The old 'joke' of pulling away a chair that a person is about to sit on is a classic example. That has been done for centuries, and everybody is supposed to laugh, and the victim is expected to take it in good part. But some people have had their coxyx damaged and have spent the rest of their lives in real pain. That could serve as an example of 'sport' that does not involve actual deception. As for sport that involves lies, well, the Bible just condemns all lies, and all liars, full stop. Unrepentant liars will not inherit the Kingdom of God (Revelation 21:8). Whether this means the likes of April Fool lies (where deception is used to trick people into thinking something ridiculous actually happened on 1st April), that is doubtful. Yet why would a Christian want to do that? It's certainly humorous to see a newspaper article that day, with photos alongside a ridiculous claim, to imply this actually happened, but nobody is going to be hurt by that. The joke is not trying to get people to do anything dangerous or that will lose them money etc. It's become a bit of a tradition in many parts of the world, just for that one day.

No, I think the proverb is warning against words and actions that go beyond foolish, to being potentially dangerous, harmful or hurtful to others. Consider the person in a crowded gathering in a large building, who shouts out "Fire!" for a joke. That person is not just a fool, he or she is culpably reprehensible before God and human courts for any stampede that results in terrified people being trampled or even killed.

That, I would suggest, is the sort of thing being condemned in Proverbs 26:18-19. It would be an example at the extreme end, but because milder examples also come into this remit, the wise person would always seek to err on the side of caution by never doing or saying anything that just might harm or deceive another. "Let your yes be yes, and your no, no. Anything beyond that is from the evil one." Jesus warned (Matthew 5:27). That was about making vows, but the principle of being open and honest, meaning what you say, holds good here.

  • Thanks for your reply. A few years ago on April Fools' Day, I acted like my Facebook account was hacked and sent people "suspicious" links that, if clicked, would tell them they've been hacked. I let some believe they were hacked for a little while before telling them what really happened. In your best judgment, would such conduct go against this verse's teaching?
    – The Editor
    Commented Jul 7, 2022 at 23:13
  • 1
    @The Editor I make no personal comments here, for my opinion is not worth 1% as much as your conscience is. If you remain troubled by that event, or even just wondering about it, getting on your knees before the Lord in personal prayer may result in a better grasp of the Lord's view about that particular episode. Do seek him!
    – Anne
    Commented Jul 8, 2022 at 8:21

The key to this proverb is the verb רָמָה (ramah) which means to "beguile, deal treacherously with" (BDB).

This proverb is not condemning harmless jokes and humor - far from it. The proverb describes a double act of deception consisting of:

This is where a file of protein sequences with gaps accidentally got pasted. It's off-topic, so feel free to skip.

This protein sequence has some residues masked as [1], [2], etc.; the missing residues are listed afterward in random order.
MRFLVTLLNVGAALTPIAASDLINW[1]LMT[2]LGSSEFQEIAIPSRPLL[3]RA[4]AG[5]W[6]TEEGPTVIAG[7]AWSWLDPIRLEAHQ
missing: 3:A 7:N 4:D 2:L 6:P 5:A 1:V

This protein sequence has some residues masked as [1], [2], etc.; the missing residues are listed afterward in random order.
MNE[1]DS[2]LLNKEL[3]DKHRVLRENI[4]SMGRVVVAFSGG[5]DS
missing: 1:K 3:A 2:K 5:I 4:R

• (a) an act of deception involving "corruption" (BDB), or perhaps robbery, or even character assassination, etc.
  • (b) an attempt to hide or minimize the crime by passing it off as a joke, ie, not to be taken seriously. Such an act is both very sinful and extremely galling for the victim.

Other instances of this verb in the OT include:

  • Gen 29:25 - When morning came, there was Leah! “What have you done to me?” Jacob said to Laban. “Wasn’t it for Rachel that I served you? Why have you deceived me?”
  • Num 15:30 - But the person who sins defiantly, whether a native or foreigner, blasphemes the LORD. That person shall be cut off from among his people.
  • Josh 9:22 - Then Joshua summoned the Gibeonites and said, “Why did you deceive us by telling us you live far away from us, when in fact you live among us?
  • 1 Sam 19:17 - And Saul said to Michal, “Why did you deceive me like this? You sent my enemy away and he has escaped!” Michal replied, “He said to me, ‘Help me get away, or I will kill you!’ ”
  • 1 Sam 28:12 - But when the woman saw Samuel, she cried out in a loud voice and said to Saul, “Why have you deceived me? You are Saul!”
  • Lam 1:19 - I called out to my lovers, but they have betrayed me. My priests and elders perished in the city while they searched for food to keep themselves alive.

The other important verb here is שָׂחַק (sachaq) = to "laugh at, usually in contempt, derision" (BDB). That is, the verb is stronger that mere joking; it conveys the idea that someone is the deliberate butt of the joke with the intention of belittling or deriding the person. That is, one is humiliated in from of others. This is sinful in itself with the associated deception.

  • 1
    Thanks for replying. Before, on an April Fools' Day, I acted like my Facebook account was hacked and sent people "suspicious" links that, if clicked, would make a message saying they've been hacked. I let some believe they were hacked for a little while before telling them what really happened. In your best judgment, would such conduct fall within the scope of this verse's teaching?
    – The Editor
    Commented Jul 7, 2022 at 23:14
  • 1
    @TheEditor - I think the instruction in Proverbs is about malicious intent that causes people harm or loss. You will need to make a judgement about how much loss (if any) and how much the recipients were demeaned (if at all).
    – Dottard
    Commented Jul 7, 2022 at 23:21